Don’t Say Wow

christmasI was in what my husband not-so-affectionately refers to as “the zone.” The cleaning “zone”, to be exact. I’m sure you are well acquainted with how it is when you only have a couple hours to get as much of the house clean as you possibly can and are absolutely determined to actually get to the bathroom floors this time. You know, since several weeks of nothing more than a quick Swiffer job here and there have left you wondering what unseemly creatures a swab test might reveal.

Amazing housekeepers like ourselves should never have to fear a swab test. Never. Ha!

So, the cleaning frenzy was in full force. My beloved cleaning products were ready to go (anyone else out there have a strange affection for cleaning products?), my “bleach clothes” were on, my favorite Pandora station was playing, and my determination to evict whatever non-humans had taken up residence in the tiny little crevices of my bathroom was at an all-time high.

Oh, and did I mention that my three-year-old was home? Sort of kills the mood, doesn’t it?

He was home, and he was bored. I was already feeling guilty for letting him watch too much TV that morning, so I had turned it off. Turning off the TV makes me feel like a really good mom. It also makes me feel like pulling my hair out, especially when I’m in “the zone.” That day I chose to lose some hair and I like to believe it significantly improved my son’s chances of getting into a really good college and making a positive difference in the world.  Two more episodes of Mickey Mouse Clubhouse surely would have ruined him forever. But I digress . . .

After several failed attempts at getting me to play trucks, Shep found a balloon and started hitting it around the house. When you only have one child, a toy or activity that truly captivates their attention and DOESN’T require your involvement is a rare find. The balloon did just that  . . . for about 10 minutes. Then, he decided he wanted to show off his amazing balloon hitting skills. He came into the room I was cleaning and said, “Mommy, look!” Then, he hit the balloon. My response: a half-hearted, “Wow buddy, that’s great.”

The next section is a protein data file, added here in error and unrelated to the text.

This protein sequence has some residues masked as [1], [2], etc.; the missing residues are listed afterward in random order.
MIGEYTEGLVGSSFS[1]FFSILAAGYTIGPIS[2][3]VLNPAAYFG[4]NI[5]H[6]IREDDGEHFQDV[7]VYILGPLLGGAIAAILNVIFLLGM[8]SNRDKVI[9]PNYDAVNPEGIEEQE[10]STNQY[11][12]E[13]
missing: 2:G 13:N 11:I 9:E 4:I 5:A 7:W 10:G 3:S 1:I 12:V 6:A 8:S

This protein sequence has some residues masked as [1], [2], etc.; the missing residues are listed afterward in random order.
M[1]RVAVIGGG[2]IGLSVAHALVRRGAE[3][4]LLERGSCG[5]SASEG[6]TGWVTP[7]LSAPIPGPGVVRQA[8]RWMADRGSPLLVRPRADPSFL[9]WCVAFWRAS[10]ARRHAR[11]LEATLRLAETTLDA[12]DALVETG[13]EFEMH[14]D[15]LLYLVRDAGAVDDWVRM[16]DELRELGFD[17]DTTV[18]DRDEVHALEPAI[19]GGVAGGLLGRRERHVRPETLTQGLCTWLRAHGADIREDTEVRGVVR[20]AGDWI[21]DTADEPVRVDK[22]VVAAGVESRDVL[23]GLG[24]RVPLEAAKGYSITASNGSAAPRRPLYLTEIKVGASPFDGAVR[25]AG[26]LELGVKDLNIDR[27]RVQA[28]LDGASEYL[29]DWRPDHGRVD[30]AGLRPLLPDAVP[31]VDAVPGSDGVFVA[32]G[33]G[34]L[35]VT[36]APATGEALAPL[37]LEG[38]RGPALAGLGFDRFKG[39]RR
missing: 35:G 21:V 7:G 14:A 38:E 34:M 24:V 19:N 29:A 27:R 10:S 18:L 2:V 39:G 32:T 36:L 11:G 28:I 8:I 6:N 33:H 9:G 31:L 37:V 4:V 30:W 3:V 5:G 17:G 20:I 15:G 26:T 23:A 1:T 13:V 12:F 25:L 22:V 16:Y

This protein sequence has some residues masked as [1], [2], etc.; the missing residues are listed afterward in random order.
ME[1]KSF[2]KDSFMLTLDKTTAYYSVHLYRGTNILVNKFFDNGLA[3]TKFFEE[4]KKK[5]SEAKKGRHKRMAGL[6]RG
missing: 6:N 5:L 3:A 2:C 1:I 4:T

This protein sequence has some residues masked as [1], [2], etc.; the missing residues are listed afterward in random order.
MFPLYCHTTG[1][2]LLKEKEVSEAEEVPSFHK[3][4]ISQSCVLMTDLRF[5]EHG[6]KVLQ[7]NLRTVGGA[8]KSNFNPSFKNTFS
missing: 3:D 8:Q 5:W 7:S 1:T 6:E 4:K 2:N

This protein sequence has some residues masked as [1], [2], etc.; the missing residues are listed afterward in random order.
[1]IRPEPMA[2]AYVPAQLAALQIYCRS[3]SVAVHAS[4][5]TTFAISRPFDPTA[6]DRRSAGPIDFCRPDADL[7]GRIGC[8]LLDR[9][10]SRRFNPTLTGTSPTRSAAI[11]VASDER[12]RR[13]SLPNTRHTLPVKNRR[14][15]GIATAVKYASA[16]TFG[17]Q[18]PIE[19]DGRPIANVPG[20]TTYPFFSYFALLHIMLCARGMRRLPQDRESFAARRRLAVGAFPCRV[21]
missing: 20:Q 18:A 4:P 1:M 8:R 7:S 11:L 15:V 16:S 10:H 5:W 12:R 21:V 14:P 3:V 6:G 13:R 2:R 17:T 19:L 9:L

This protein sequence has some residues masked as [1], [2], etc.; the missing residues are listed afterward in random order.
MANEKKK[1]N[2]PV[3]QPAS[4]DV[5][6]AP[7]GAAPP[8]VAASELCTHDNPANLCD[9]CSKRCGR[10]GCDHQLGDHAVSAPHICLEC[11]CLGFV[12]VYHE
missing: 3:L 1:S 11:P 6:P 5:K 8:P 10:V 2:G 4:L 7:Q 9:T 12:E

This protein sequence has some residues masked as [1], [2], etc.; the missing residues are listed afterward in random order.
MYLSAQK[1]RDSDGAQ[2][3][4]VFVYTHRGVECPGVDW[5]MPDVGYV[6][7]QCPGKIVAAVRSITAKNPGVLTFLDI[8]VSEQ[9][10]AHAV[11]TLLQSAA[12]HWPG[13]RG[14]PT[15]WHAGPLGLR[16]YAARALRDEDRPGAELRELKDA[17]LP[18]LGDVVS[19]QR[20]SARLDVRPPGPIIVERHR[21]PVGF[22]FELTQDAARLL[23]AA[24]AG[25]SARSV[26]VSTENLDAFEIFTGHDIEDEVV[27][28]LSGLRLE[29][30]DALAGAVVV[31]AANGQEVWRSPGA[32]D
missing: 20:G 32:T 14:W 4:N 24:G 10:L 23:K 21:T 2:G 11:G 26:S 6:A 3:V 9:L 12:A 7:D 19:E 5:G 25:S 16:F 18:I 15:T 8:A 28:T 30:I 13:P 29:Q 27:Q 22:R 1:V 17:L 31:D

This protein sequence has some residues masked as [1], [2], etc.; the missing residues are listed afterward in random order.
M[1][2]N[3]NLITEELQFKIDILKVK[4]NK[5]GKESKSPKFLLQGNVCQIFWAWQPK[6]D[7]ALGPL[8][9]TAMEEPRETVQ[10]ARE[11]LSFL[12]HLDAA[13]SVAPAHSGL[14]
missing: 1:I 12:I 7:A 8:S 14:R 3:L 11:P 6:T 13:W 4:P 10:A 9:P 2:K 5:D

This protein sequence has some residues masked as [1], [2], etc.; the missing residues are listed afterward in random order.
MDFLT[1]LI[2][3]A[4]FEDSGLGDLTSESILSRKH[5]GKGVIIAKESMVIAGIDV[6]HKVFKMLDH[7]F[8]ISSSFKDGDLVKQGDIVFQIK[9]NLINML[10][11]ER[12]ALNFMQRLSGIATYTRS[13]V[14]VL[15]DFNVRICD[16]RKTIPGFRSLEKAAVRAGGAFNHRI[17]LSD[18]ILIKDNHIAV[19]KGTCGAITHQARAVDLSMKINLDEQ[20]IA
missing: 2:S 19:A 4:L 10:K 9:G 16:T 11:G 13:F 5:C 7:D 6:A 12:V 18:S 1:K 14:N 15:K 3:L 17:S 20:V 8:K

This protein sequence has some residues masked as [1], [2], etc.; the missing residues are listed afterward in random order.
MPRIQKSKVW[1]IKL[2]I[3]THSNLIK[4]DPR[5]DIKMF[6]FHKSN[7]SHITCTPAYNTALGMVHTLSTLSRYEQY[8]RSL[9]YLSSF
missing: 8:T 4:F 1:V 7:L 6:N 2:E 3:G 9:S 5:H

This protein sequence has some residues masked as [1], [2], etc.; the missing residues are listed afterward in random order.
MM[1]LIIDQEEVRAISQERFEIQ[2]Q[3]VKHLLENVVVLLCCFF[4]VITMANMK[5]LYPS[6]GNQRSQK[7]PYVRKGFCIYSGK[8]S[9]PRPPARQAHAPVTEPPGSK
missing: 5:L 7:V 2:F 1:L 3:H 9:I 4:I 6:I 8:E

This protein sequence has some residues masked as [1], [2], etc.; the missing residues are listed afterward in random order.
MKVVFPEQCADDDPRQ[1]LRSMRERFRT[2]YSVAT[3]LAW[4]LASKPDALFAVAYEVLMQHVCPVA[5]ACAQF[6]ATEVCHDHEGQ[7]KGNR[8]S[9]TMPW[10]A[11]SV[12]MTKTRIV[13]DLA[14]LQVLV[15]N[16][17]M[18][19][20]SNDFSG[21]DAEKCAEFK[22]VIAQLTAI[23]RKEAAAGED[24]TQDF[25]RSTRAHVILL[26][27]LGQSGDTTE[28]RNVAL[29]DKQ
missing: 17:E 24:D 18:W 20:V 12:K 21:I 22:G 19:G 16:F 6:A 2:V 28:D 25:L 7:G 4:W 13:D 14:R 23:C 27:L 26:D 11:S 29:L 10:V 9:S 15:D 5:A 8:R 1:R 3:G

Again, “Mommy, look!” And again, “Wow, that’s really neat. You’re good at hitting that.”

Several more times . . . “Mommy, look!”

Each time, my response was the same half-hearted “wow.”   After the second or third hit, I said it without even looking at him or his balloon. I was in “the zone,” remember? I didn’t have time for such things.

Then, it happened. That moment when your child says something so simple, yet so profound . . . mere words that shoot like little daggers straight into the depths of your soul and cut right through your upside-down priorities and selfish intentions. Words that make you pause, put down the spray bottle, hug your little boy, and marvel at how a three year old with a balloon can reveal so much about your own heart.

After several, “Mommy, look!” comments, followed by my half-hearted, distracted “wow” responses, Shep walked up to me, looked me in the eyes, and said, “Mommy, don’t say wow.”

What?! Don’t say wow?

At first, I was a little puzzled. I mean, there’s nothing wrong with saying “wow.” In fact, it is generally a welcomed response. How did my son not know this?

Then it hit me. It’s not that he didn’t want my “wow.” He just didn’t want my fake “wow.” He wanted me to stop what I was doing, look at him, and genuinely delight in his balloon hitting skills. He didn’t want my half-hearted affirmation. He wanted my whole-hearted attention.

In that moment, with a Swiffer duster in one hand and a can of Pledge in the other, I thought of how many times I do the same thing to God. While I know full well that God is nothing like my three year old, I have to admit that He often comes to me with the same message: Don’t say wow.

Don’t just go through the motions. Don’t merely pretend to care. Don’t fake affection.

Don’t settle for “devotions” that are void of any true devotion or praise that is empty of any real passion.

In Isaiah 29:13, God says: “These people come near to me with their mouth and honor me with their lips, but their hearts are far from me. Their worship of me is made up only of rules taught by men.”

In other words, they said “wow,” but they felt no wonder.  They were all duty with no delight.

I don’t want to be like that. Especially not now. Not at Christmas. Not when I’m celebrating the marvelous, miraculous incarnation of my Savior, without which I would be utterly lost in my sins and destined for an eternity in hell. If there’s ever a time to say “wow” and really mean it, it’s now!

As we rush through all the last minute preparations for Christmas, let’s make sure we don’t rush past the Person of Christmas.

Stop. Breathe. Read. Pray. Marinate.

As you do, hear the Lord’s sweet whisper . . .

Don’t [just]  say wow.

 

 

 

 

 

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